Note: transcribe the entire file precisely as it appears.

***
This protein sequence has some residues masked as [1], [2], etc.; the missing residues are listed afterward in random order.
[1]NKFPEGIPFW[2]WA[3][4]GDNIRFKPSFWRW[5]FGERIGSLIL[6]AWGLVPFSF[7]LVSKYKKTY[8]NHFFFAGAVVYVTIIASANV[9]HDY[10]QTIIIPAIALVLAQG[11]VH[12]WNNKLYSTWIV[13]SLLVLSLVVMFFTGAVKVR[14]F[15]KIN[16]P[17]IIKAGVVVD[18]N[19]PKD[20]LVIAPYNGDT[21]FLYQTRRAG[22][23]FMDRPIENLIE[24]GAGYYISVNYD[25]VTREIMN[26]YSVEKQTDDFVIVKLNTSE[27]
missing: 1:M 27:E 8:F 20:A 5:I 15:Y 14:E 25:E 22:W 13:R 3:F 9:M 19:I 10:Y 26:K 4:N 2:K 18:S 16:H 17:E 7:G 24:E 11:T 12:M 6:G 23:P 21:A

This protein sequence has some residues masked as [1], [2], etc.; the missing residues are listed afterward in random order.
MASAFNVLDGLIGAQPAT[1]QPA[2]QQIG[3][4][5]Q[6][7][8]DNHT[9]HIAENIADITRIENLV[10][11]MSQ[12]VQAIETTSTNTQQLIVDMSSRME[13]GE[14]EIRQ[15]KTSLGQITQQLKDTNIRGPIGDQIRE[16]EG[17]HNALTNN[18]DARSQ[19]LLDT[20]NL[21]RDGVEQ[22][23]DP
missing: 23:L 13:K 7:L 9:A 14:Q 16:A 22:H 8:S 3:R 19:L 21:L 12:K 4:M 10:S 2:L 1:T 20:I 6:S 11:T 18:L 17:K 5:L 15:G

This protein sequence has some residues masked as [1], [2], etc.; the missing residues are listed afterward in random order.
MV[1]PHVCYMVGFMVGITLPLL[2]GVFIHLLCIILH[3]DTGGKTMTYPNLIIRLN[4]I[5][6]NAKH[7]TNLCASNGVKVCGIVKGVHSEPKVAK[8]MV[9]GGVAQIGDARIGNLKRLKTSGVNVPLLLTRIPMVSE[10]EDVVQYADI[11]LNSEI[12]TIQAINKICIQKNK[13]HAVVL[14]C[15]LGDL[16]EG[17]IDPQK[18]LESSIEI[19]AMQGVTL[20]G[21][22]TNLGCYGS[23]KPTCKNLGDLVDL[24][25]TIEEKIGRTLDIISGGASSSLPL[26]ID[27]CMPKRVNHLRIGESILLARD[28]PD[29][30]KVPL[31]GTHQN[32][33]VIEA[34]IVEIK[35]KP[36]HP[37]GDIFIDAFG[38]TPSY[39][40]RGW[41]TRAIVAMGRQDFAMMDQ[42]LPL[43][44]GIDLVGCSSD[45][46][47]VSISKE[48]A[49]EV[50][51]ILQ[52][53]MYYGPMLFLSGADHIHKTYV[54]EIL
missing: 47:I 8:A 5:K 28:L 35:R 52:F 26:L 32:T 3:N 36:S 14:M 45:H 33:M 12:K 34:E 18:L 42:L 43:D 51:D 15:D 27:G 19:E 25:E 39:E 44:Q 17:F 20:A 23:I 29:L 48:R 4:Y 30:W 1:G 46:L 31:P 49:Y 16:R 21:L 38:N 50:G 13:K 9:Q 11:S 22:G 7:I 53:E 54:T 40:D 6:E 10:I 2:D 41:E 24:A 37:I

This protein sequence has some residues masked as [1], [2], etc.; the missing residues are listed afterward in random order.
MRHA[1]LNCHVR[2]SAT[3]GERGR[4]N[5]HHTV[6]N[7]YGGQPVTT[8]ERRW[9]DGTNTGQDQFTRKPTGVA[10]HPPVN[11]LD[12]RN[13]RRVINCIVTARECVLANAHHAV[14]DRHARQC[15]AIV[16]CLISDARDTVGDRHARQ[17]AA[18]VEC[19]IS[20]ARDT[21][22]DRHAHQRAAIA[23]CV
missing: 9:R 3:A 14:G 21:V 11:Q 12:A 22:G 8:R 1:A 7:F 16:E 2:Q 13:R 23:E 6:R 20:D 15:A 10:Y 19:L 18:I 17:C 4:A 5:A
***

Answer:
This protein sequence has some residues masked as [1], [2], etc.; the missing residues are listed afterward in random order.
[1]NKFPEGIPFW[2]WA[3][4]GDNIRFKPSFWRW[5]FGERIGSLIL[6]AWGLVPFSF[7]LVSKYKKTY[8]NHFFFAGAVVYVTIIASANV[9]HDY[10]QTIIIPAIALVLAQG[11]VH[12]WNNKLYSTWIV[13]SLLVLSLVVMFFTGAVKVR[14]F[15]KIN[16]P[17]IIKAGVVVD[18]N[19]PKD[20]LVIAPYNGDT[21]FLYQTRRAG[22][23]FMDRPIENLIE[24]GAGYYISVNYD[25]VTREIMN[26]YSVEKQTDDFVIVKLNTSE[27]
missing: 1:M 27:E 8:F 20:A 5:I 15:Y 14:E 25:E 22:W 13:R 3:F 9:M 19:I 10:Y 26:K 4:N 2:K 18:S 16:H 17:E 7:G 24:E 11:T 12:M 6:G 23:P 21:A

This protein sequence has some residues masked as [1], [2], etc.; the missing residues are listed afterward in random order.
MASAFNVLDGLIGAQPAT[1]QPA[2]QQIG[3][4][5]Q[6][7][8]DNHT[9]HIAENIADITRIENLV[10][11]MSQ[12]VQAIETTSTNTQQLIVDMSSRME[13]GE[14]EIRQ[15]KTSLGQITQQLKDTNIRGPIGDQIRE[16]EG[17]HNALTNN[18]DARSQ[19]LLDT[20]NL[21]RDGVEQ[22][23]DP
missing: 23:L 13:K 7:L 9:A 14:Q 16:A 22:H 8:S 3:R 19:L 21:L 12:K 4:M 10:S 2:L 1:T 20:I 6:S 11:T 18:L 17:K 5:L 15:G

This protein sequence has some residues masked as [1], [2], etc.; the missing residues are listed afterward in random order.
MV[1]PHVCYMVGFMVGITLPLL[2]GVFIHLLCIILH[3]DTGGKTMTYPNLIIRLN[4]I[5][6]NAKH[7]TNLCASNGVKVCGIVKGVHSEPKVAK[8]MV[9]GGVAQIGDARIGNLKRLKTSGVNVPLLLTRIPMVSE[10]EDVVQYADI[11]LNSEI[12]TIQAINKICIQKNK[13]HAVVL[14]C[15]LGDL[16]EG[17]IDPQK[18]LESSIEI[19]AMQGVTL[20]G[21][22]TNLGCYGS[23]KPTCKNLGDLVDL[24][25]TIEEKIGRTLDIISGGASSSLPL[26]ID[27]CMPKRVNHLRIGESILLARD[28]PD[29][30]KVPL[31]GTHQN[32][33]VIEA[34]IVEIK[35]KP[36]HP[37]GDIFIDAFG[38]TPSY[39][40]RGW[41]TRAIVAMGRQDFAMMDQ[42]LPL[43][44]GIDLVGCSSD[45][46][47]VSISKE[48]A[49]EV[50][51]ILQ[52][53]MYYGPMLFLSGADHIHKTYV[54]EIL
missing: 47:I 8:A 5:K 28:L 35:R 52:F 26:L 32:T 3:N 36:S 14:M 45:H 33:M 12:K 34:E 18:L 42:L 43:D 51:D 15:D 27:G 19:E 25:E 39:E 44:Q 17:F 20:A 23:I 29:L 48:R 4:Y 30:W 1:G 46:L 31:P 49:Y 16:R 21:L 38:N 50:G 13:K 9:Q 11:S 22:G 7:I 53:E 54:T 40:D 6:E 10:I 2:D 41:E 24:A 37:I

This protein sequence has some residues masked as [1], [2], etc.; the missing residues are listed afterward in random order.
MRHA[1]LNCHVR[2]SAT[3]GERGR[4]N[5]HHTV[6]N[7]YGGQPVTT[8]ERRW[9]DGTNTGQDQFTRKPTGVA[10]HPPVN[11]LD[12]RN[13]RRVINCIVTARECVLANAHHAV[14]DRHARQC[15]AIV[16]CLISDARDTVGDRHARQ[17]AA[18]VEC[19]IS[20]ARDT[21][22]DRHAHQRAAIA[23]CV
missing: 9:R 3:A 14:G 21:V 11:Q 12:A 22:G 8:R 1:A 7:F 16:E 2:Q 13:R 23:E 6:R 20:D 15:A 10:Y 19:L 18:I 17:C 4:A 5:A